Thoughts on Toxic Masculinity

I recently saw the Gillette commercial about toxic masculinity, and it’s gotten me thinking, especially when viewed along side the Egard Watches response video. I highly recommend you go watch both of them before continuing to read here.

The perspectives in both are reflected by the polarized responses I’ve been seeing since the Me Too movement picked up steam. Any time I see such extreme reactions to the same thing (the commercial, especially) among people who normally agree about many things, it makes me stop to ponder what’s going on.

Personally, I find it very easy to have enormous sympathy with the Me Too movement.  It is sadly all too easy to find many, many examples of women being treated unjustly in every era, and in every civilization which has ever existed.  Indeed, “unjust” hardly begins to describe centuries of disregard, disenfranchisement, oppression, torment, slavery, mutilation, rape, and murder which women have suffered across the span of human history. Given that the perpetrators have been overwhelmingly male, it’s all too easy to take a dim view of masculinity in general.

However, it is also true that many brilliant, talented, moral, and courageous men have moved our species forward in leaps and bounds. Many of these men were the ones who fought against oppressors of every sort (both literally and figuratively). Indeed, many of them fought, specifically, to oppose the tremendous injustice met out to women by other men of their time. Taking either the view that all men are monsters or that all men are innocent is too simplistic.

I view “toxic masculinity” as being what the philosopher, Ayn Rand, called a package deal. That is, a bunch of concepts grouped together with the effect (usually deliberate) of damning the good by linking it with the evil. In this case, the “package” contains a lot of elements which are, in fact, attitudes, beliefs, and cultural norms which each have been held by individual men. However, not all men exhibit all these traits, and, in fact, it’s very common for the negative traits to be concentrated in certain individuals, and positive ones in others.

But let’s get specific here. When I think of traits considered typically “masculine”, I get something like this:

  • physical traits (size, strength, body shape, genitals)
  • self-control
  • competence
  • courage
  • protectiveness
  • resilience

However, when I think of the kind of behaviors associated with the phrase “toxic masculinity”, I get a very different (and mostly incompatible) list:

  • sexism & misogyny
  • homophobia
  • bullying
  • excessive use of drugs & alcohol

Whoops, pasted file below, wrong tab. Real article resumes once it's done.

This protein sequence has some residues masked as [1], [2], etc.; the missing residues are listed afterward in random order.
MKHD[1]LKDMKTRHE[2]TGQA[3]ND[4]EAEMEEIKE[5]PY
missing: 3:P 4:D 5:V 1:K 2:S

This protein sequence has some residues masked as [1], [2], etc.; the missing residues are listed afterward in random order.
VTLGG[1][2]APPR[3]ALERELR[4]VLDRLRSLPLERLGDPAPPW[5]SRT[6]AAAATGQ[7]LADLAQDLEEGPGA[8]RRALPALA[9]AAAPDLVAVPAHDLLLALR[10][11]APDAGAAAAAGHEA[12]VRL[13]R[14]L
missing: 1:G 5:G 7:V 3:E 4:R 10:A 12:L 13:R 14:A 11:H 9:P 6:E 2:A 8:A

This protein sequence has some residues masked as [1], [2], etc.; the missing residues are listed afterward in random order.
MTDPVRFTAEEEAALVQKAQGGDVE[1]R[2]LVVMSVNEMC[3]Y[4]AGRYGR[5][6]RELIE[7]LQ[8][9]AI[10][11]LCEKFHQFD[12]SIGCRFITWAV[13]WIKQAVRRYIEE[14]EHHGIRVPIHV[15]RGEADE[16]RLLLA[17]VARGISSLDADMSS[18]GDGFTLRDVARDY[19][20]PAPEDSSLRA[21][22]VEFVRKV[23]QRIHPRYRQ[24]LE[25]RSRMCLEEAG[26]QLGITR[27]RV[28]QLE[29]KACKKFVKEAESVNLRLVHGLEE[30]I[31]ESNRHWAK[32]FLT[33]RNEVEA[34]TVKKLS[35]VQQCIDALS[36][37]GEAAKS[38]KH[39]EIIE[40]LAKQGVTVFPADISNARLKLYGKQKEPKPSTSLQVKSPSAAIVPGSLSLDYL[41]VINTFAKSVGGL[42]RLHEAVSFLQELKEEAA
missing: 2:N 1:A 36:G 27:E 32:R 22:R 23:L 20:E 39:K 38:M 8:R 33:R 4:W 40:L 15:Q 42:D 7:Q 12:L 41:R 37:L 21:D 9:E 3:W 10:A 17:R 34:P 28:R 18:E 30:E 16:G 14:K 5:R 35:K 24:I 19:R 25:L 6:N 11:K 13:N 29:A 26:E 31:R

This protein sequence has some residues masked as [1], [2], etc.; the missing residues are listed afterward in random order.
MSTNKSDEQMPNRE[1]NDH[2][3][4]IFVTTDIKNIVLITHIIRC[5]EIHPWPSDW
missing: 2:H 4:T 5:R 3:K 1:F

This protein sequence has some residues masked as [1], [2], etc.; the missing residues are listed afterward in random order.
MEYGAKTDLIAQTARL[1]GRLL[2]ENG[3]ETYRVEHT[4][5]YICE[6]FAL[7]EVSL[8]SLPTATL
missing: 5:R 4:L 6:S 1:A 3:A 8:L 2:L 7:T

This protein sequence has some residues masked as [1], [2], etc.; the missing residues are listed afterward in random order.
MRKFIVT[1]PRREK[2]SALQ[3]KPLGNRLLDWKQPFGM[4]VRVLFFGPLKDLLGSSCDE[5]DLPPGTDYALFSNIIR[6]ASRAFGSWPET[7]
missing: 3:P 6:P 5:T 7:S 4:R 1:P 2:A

• macho toughness

I think this is the heart of the division I see between people reacting to this issue. When someone says “masculine”, which of these two lists pops up in their head? You can easily tell by the litmus test of these two videos.

What I find especially fascinating and useful, is to construct a similar list using the phrases “feminine” and “toxic femininity”. To my mind, the first list is nearly identical, while the second list has its own (and different) set of revolting behaviors.

My point, really, is that using deliberately leading phrases like “toxic masculinity” or “toxic femininity” doesn’t actually help what is really an admirable goal: to eliminate the specific nasty behaviors associated with those phrases. At best, they serve to stir up animosity and misunderstanding between people who probably have the same goals at heart. At worst, they create a completely useless debate between people wanting to define “masculine” as meaning the first list versus the second.

Instead, I would urge people to discard the “package deal”, and focus on the real problems specifically, and one-by-one: sexual harassment, homophobia, bullying, and all those other behaviors we should no longer tolerate as a rational, civil society.

A Queer Thanksgiving

I came out as bisexual earlier this year after a long time struggling both with acknowledging my own sexuality, and then building up the courage to come out to others.  As I’ve been thinking about being thankful for various things this year, it keeps coming back into my head that I owe an immense debt to other people who have paved the way for my coming out to be possible.

The first group of people who come to mind are the martyrs.  The countless gays, lesbians, and other queer folk who found themselves living at the wrong point in history, and paid the price for just existing.  Even only considering recent history, this includes millions of people trapped in Nazi Germany, people persecuted in the UK and America under discriminatory laws, and others around the world who were victims of lawfully enshrined prejudice.  This especially includes Alan Turing, one of my personal heroes, whose heroism during WWII, and later epochal contributions to computer science didn’t prevent his government from persecuting him, and likely driving him to suicide.  This also includes martyrs to private hatred, like Matthew Shepard, who was murdered by private citizens in a gruesome case of homophobia.  While tragic, I am thankful that the stories of these people helped to awaken our society to the injustices being done to queer people.